Fan Bird Carving Course

I’ve had a brilliant day teaching a group how to make fan birds. This is the third time I’ve taught fan bird carving at my workshop in Cumbria and I’ve made some modifications to the way I teach which really paid off.

The course was full which meant stocking up on extra tools for everyone and gave me the opportunity to make some new knives for splitting the feathers which worked really well. Extra wide chisels also made cutting the notches easier while the piece of larch I bought for the course was a dream, splitting almost on its own into billets.
splitting fan birds

Half of the group were complete beginners to woodworking which I really like as they can learn to work wood without dust or the use of machine tools. Jim, a forester from Perth, came especially to get away from the usual noise of his work.

With this course we work through each of the stages together and I demonstrate the cuts along with the important features of the finished shape. By the afternoon we were splitting feathers and, once the body was carved it was time to spread the wings. After making so many fan birds, I’ve got a lot of confidence in how far the feathers will bend but for beginners it’s a nervous time as the culmination of their work. This is the magic of fan birds and the thing that made me want to make them myself so it’s a great reminder for me of that trepidation and wonder.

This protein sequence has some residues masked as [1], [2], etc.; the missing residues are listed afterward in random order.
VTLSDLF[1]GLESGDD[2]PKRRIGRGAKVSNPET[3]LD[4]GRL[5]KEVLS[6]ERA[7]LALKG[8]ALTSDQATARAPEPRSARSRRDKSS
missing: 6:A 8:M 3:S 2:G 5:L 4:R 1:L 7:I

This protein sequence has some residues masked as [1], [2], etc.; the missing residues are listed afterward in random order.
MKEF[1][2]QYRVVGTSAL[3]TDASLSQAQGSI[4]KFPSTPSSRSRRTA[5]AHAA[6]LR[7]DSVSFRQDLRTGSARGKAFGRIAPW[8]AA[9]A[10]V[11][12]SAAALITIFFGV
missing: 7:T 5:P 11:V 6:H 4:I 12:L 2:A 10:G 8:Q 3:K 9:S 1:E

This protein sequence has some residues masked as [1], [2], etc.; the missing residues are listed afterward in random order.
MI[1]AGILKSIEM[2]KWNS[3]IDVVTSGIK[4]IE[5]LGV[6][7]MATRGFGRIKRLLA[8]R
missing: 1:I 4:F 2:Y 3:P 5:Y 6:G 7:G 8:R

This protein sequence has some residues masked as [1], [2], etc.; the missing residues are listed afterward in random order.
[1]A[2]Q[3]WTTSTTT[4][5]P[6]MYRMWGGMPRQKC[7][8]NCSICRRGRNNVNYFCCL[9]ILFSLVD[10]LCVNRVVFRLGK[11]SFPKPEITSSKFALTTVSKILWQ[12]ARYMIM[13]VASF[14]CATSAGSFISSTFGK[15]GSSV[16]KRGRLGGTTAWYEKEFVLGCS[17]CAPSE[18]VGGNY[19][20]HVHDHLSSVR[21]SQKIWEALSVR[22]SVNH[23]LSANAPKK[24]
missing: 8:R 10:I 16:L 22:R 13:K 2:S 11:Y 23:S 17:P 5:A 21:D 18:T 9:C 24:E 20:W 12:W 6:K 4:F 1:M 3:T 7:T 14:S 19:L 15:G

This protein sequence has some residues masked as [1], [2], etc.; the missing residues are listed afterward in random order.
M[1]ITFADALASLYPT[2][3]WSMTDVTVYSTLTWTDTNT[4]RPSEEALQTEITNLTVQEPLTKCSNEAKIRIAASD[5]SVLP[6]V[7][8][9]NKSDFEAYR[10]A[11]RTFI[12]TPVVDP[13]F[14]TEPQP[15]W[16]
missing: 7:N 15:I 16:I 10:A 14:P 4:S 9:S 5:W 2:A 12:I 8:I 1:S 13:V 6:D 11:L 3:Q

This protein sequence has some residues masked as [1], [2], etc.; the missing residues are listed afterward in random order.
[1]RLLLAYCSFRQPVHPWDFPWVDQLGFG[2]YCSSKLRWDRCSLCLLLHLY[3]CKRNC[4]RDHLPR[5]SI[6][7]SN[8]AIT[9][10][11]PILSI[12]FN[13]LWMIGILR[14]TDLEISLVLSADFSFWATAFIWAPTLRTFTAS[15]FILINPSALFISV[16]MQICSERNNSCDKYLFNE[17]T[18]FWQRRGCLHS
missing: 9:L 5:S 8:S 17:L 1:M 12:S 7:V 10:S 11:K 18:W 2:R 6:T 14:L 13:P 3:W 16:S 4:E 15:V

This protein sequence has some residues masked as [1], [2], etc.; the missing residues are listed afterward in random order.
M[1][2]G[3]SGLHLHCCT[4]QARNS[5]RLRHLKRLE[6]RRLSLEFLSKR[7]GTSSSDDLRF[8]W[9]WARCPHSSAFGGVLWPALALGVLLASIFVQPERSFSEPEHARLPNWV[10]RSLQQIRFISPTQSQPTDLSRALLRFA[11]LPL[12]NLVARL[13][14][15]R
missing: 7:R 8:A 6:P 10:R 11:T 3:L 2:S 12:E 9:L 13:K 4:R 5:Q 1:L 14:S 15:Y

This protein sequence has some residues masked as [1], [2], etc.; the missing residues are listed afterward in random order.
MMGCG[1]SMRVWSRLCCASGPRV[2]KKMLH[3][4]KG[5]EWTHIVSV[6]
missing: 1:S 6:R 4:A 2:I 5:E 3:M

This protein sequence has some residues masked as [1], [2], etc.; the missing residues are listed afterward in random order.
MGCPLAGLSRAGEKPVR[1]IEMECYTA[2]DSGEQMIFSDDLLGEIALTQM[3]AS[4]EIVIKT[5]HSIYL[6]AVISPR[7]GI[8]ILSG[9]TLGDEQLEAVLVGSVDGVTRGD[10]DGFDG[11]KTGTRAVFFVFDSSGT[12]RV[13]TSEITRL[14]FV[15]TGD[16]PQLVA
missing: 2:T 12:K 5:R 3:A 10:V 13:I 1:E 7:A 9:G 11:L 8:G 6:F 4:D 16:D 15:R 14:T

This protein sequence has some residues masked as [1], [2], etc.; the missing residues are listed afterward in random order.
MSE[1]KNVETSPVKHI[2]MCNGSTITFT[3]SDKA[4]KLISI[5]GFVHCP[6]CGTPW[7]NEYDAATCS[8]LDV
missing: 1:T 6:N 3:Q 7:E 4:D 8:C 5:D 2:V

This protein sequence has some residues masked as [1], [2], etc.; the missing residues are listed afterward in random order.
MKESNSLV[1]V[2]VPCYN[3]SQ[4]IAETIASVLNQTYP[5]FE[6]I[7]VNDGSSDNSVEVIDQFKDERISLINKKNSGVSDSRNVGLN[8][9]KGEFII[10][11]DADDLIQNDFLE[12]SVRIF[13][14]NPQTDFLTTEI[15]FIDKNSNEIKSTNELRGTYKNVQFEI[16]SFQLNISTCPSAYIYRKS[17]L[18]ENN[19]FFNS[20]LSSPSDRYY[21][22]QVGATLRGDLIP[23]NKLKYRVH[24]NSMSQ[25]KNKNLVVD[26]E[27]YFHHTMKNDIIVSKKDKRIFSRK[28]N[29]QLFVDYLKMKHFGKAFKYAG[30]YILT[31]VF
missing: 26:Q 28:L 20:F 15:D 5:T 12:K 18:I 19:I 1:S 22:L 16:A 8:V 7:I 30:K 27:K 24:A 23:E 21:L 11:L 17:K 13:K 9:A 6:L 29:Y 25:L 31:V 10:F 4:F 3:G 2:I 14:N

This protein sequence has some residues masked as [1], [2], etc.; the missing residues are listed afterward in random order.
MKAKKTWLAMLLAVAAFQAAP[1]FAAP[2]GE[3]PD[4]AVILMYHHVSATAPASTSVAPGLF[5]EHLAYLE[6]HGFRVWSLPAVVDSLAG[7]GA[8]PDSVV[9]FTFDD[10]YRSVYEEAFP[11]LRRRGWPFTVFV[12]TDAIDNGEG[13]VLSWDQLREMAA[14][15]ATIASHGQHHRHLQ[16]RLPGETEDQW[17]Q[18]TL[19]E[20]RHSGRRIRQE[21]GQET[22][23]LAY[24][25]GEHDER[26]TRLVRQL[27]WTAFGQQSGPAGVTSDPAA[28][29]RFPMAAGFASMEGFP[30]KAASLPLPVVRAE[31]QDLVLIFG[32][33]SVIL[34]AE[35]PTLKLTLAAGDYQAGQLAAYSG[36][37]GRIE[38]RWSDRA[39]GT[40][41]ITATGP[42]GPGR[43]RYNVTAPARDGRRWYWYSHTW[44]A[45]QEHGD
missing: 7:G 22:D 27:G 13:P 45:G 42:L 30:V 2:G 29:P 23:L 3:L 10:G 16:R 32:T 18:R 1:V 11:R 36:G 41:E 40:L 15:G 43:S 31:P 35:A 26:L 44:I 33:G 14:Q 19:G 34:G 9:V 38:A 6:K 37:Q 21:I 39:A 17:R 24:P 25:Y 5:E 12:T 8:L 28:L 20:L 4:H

fan bird course fan bird course

We ended up with some terrific birds, a testimony to good work from the group and I got some new ideas of ways to make the course even better for next time.
learn to make fan birds learn to make fan birds

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About Steve Tomlin

I am a greenwood worker and scythe tutor. I carve spoons, bowls and other products from locally sourced greenwood. During the summer I teach scything around the UK.
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